Heart Disease and Clot Buster Drugs

Clot buster drugs, also known as thrombolytic therapy, are a type of heart medication given in the hospital through an IV to break up blood clots. Heart attack and ischemic stroke are the two main conditions that clot busters are used for.

These powerful heart disease drugs are given to:

  • Prevent the ongoing damage of heart attacks.
  • Halt ongoing damage from ischemic stroke.
  • Break up blood clots in other blood vessels in the body.

It’s important to know the signs and symptoms of stroke and heart attack. Call for emergency help (911 in most areas) right away if you or someone you know is having them. The faster treatment is given, the quicker blood flow will be restored to the area and the greater the chance to prevent long-term damage, or even death.

There are several drugs to break up clots, including:

  • Tissue plasminogen activator (tPA)
  • Tenecteplase
  • Alteplase
  • Urokinase
  • Reteplase
  • Streptokinase

Who Shouldn't Take Them?

Some people aren't able to take clot busters. Please tell your doctor if you have any of the following conditions:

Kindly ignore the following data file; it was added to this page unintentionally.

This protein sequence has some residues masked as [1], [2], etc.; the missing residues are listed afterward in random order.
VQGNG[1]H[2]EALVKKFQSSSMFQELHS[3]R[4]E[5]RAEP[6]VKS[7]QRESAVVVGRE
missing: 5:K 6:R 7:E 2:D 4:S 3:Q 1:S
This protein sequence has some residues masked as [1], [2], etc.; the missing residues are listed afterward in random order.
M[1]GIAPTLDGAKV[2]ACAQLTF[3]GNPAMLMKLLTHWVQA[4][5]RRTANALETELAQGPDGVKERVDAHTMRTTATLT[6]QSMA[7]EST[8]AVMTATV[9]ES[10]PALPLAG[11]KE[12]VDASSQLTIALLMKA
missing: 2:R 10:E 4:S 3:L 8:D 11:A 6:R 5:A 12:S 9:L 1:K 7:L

Should I Be Concerned About Food and Drug Interactions With Clot Busters?

Certain drugs may increase your risk of bleeding if you are prescribed clot busters. Tell your doctor the names of all medications, over-the-counter drugs, herbal medications, supplements, or vitamins you are taking. Examples of these include:

Also tell your doctor if you’ve been given any clot busters in the past 6 months. Some thrombolytic medications cannot be given a second time within that period.

What Are the Side Effects?

As with any drug, there can be side effects with clot busters. Notify your doctor if you notice:

• Any other unusual symptoms

If you have any questions about thrombolytic medications, ask your doctor.

WebMD Medical Reference Reviewed by James Beckerman, MD, FACC on January 14, 2017

Sources

SOURCES: 

Physicians' Desk Reference. 

Cleveland Clinic.

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